By Dominic Pino, Columnist
On Feb. 14, a gunman opened fire and killed 17 people at Stoneman Douglas High School in Parkland, Florida. This we all know. However, there was a lesser known event on Feb. 20 that allows for reflection on this incident.
On Feb. 20, President Trump presented 12 police officers with the Medal of Valor, the police equivalent of the Medal of Honor, in a White House ceremony. One of these 12 police officers was Andrew Hopfensperger from Antigo – a peaceful town of about 8,000 people in north central Wisconsin. So why was Hopfensperger receiving a medal from the President?
Because he did his job. Now, normally a police officer doing his job in Antigo means patrolling for speeders and responding to property crimes. But not on a cool, spring night in April 2016. Hopfensperger was in his police car outside of Antigo High School as the junior prom was ending. He was probably expecting to direct traffic or deal with a few intoxicated minors when a gunman with a rifle began to shoot at a group of students.
Pause and consider what you would do in that situation. You are an Antigo police officer. Your sidearm has never discharged a bullet – and likely never left its holster — except on the range. You were planning on a late but easy night supervising the departure of teenagers from a dance. And all of a sudden there is a lunatic shooting a rifle. I have no idea what I would do.
But one thing, I know for sure. I would not have done what Hopfensperger did. Hopfensperger immediately left his car, drew his gun, dashed at a full sprint towards the gunman, and fired eight rounds. Three of the shots hit the gunman (hitting anything three times in eight tries while running is nearly impossible, made harder when the target is shooting back). He pinned him to the ground and put him in handcuffs. Oh, and the time elapsed from when the gunman fired his first shot to when he was lying on the ground in handcuffs in his own blood? 19 seconds.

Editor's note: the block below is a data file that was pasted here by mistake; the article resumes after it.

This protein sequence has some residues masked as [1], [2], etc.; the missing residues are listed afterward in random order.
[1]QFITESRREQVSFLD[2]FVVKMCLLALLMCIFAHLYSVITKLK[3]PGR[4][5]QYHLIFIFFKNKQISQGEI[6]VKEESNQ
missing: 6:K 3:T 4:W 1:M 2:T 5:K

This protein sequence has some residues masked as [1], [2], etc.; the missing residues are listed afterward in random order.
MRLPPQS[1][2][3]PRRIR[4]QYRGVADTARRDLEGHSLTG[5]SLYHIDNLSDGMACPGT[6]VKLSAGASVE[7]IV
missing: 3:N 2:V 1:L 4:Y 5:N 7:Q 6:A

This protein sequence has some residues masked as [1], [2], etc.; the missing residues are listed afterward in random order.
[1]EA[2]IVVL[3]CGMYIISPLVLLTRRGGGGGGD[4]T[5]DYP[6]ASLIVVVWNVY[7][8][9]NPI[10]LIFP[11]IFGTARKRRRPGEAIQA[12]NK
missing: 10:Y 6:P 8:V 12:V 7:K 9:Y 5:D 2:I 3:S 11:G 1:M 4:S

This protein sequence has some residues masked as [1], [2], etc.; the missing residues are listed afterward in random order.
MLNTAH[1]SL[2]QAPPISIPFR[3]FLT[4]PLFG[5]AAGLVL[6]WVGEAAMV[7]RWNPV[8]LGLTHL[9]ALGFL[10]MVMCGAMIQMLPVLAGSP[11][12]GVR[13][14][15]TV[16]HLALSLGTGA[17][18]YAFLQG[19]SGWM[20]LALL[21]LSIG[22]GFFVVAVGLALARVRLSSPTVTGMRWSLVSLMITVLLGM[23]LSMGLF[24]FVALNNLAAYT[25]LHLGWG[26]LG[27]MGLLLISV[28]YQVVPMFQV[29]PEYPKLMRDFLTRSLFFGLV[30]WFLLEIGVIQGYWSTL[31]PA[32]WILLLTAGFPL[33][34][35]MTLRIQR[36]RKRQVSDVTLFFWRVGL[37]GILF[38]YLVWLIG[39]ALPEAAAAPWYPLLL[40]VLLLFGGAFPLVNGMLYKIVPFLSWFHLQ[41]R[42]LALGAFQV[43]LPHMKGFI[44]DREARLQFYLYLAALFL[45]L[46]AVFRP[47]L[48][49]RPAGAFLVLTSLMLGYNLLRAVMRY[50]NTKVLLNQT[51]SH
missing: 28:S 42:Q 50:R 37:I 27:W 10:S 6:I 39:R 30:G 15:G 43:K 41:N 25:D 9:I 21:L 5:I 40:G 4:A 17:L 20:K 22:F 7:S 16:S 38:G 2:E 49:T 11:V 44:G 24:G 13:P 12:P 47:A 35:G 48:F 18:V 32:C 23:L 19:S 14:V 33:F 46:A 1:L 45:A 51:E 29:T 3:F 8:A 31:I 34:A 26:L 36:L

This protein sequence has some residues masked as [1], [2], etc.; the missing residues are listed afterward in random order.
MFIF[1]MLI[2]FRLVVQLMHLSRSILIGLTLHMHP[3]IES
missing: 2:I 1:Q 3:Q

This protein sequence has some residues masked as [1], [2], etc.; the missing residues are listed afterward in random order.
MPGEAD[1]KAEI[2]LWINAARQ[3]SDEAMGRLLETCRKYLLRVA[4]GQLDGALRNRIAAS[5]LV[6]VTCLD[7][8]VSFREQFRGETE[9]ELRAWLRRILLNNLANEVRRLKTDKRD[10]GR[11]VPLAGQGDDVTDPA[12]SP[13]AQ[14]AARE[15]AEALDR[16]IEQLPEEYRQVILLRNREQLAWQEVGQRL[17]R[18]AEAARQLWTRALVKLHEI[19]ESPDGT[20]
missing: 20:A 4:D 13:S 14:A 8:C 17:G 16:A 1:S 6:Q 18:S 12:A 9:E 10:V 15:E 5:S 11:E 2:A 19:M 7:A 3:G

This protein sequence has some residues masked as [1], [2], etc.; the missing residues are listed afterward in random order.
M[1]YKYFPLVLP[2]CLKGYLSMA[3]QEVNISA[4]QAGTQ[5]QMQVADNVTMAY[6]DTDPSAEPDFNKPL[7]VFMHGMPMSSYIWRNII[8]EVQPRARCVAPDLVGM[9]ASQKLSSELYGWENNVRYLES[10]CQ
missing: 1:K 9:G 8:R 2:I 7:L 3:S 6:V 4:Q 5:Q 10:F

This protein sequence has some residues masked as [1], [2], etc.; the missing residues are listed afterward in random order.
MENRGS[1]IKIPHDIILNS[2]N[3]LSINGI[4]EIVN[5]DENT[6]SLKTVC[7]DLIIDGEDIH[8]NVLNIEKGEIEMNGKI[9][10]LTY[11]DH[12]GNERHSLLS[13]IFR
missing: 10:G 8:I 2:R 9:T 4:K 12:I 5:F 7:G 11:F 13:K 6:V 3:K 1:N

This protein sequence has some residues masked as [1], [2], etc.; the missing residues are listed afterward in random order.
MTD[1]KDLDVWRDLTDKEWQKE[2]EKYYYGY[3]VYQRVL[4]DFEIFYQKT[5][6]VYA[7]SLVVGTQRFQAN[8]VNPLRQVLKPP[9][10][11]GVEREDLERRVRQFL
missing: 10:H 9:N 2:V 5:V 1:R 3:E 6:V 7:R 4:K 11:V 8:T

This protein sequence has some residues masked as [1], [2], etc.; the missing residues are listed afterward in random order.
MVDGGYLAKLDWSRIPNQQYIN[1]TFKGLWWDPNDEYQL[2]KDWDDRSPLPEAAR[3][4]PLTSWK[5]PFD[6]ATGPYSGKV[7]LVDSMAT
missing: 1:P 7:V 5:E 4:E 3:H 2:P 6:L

The gunman died the next day in the hospital. He hit a few prom attendees but none of the injuries were life threatening. A tragedy averted.
How was it averted? Because Hopfensperger displayed incredible bravery, selflessness, and dexterity in an awful situation, and he deserves that medal and so much more for his conduct that night. But upon further reflection, I think it becomes clear that what Hopfensperger did was what we expect police officers to do. In short, he did his job. We entrust police officers with the weighty and solemn task of using violent, interpersonal force for the sake of protecting other people. Given the situation, Hopfensperger did exactly that. His actions were extraordinary, but, all told, he was just being a good cop.
Which brings us back to Stoneman Douglas. Hopfensperger was not in Parkland. A bad cop was. Scot Peterson, the deputy who stood outside Stoneman Douglas High School while the shooting took place, did not do his job. Where Hopfensperger was brave, Peterson was cowardly. Where Hopfensperger carried out his duty, Peterson derelicted his. May the contrast between Antigo and Parkland remind us of three things.
- Cops are entrusted with an extraordinary duty and consequently are expected to do extraordinary things.
- There are good cops and there are bad cops.
- And when cops don’t do their job, they should face the same fate of anyone else not doing their job – they should be fired. The blood of 17 people cries out from the ground demanding the same.
Photo Courtesy of Wikipedia/Lorie Shaull